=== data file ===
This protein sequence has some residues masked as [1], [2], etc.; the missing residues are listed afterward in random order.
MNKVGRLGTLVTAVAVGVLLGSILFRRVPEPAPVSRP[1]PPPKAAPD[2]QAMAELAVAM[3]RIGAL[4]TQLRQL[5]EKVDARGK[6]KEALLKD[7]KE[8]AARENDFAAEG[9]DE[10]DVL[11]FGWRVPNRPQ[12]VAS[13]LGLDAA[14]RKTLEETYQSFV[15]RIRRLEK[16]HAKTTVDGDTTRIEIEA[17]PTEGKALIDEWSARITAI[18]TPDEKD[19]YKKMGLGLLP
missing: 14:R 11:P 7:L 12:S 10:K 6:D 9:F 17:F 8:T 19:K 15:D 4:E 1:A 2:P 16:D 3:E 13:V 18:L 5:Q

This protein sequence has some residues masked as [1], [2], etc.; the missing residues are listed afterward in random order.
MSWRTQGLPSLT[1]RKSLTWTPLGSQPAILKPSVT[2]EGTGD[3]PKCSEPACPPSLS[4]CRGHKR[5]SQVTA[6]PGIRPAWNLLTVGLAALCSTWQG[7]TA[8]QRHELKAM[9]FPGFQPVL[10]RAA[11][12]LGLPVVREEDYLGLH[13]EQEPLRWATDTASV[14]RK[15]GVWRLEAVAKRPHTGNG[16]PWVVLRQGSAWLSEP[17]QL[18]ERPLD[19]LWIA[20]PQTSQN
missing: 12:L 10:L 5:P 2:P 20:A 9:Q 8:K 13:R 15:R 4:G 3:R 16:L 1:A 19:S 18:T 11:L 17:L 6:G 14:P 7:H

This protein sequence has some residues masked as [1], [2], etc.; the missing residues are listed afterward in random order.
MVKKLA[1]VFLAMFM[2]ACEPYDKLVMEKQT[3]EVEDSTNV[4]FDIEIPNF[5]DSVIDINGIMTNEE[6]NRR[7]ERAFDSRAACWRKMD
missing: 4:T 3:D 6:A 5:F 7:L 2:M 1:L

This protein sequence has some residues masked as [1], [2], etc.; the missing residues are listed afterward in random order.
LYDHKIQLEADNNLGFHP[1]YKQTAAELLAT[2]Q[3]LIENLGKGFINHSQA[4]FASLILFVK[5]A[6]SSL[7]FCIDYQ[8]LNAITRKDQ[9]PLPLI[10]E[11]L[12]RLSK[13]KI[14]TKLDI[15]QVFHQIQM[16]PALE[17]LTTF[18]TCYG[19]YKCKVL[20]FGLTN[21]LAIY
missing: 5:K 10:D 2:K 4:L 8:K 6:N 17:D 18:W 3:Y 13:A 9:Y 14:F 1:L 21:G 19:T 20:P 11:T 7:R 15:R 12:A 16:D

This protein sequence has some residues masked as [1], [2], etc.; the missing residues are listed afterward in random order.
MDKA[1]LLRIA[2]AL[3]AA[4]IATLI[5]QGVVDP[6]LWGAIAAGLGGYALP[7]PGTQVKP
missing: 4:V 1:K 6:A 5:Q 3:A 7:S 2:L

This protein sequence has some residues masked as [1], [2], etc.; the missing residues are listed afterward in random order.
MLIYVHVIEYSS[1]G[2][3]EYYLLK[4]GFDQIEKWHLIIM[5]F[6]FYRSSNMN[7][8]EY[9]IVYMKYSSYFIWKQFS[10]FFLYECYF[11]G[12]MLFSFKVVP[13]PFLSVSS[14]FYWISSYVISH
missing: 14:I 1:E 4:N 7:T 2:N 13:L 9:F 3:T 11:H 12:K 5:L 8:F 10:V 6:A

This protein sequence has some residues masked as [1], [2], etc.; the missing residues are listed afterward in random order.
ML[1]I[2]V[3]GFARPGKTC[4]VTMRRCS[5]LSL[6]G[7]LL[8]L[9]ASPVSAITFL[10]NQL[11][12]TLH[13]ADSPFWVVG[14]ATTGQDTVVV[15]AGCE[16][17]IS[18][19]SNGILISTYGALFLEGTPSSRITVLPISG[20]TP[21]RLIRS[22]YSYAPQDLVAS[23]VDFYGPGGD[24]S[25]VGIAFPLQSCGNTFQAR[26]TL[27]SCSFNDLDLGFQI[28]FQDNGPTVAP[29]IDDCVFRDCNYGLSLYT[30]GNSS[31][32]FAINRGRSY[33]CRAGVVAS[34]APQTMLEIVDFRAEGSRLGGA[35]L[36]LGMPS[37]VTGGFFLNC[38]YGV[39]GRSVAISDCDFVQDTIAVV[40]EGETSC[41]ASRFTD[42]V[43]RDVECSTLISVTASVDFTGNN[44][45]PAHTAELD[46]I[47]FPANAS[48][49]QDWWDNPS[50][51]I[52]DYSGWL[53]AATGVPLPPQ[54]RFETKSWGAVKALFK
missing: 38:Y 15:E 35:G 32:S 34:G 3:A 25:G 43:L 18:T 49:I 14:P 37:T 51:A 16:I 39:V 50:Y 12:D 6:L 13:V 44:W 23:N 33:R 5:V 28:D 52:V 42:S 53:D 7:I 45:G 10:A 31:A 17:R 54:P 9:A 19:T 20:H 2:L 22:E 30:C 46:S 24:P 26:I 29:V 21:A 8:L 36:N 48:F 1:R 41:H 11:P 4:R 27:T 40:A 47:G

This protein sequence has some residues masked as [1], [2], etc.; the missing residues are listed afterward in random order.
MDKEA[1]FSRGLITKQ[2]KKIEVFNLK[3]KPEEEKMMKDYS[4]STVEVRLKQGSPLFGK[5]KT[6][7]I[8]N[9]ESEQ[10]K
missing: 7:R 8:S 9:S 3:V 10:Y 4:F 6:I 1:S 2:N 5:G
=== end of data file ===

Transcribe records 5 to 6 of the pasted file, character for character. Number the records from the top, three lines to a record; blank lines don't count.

This protein sequence has some residues masked as [1], [2], etc.; the missing residues are listed afterward in random order.
MDKA[1]LLRIA[2]AL[3]AA[4]IATLI[5]QGVVDP[6]LWGAIAAGLGGYALP[7]PGTQVKP
missing: 4:V 1:K 6:A 5:Q 3:A 7:S 2:L

This protein sequence has some residues masked as [1], [2], etc.; the missing residues are listed afterward in random order.
MLIYVHVIEYSS[1]G[2][3]EYYLLK[4]GFDQIEKWHLIIM[5]F[6]FYRSSNMN[7][8]EY[9]IVYMKYSSYFIWKQFS[10]FFLYECYF[11]G[12]MLFSFKVVP[13]PFLSVSS[14]FYWISSYVISH
missing: 14:I 1:E 4:N 7:T 2:N 13:L 9:F 3:T 11:H 12:K 5:L 8:F 10:V 6:A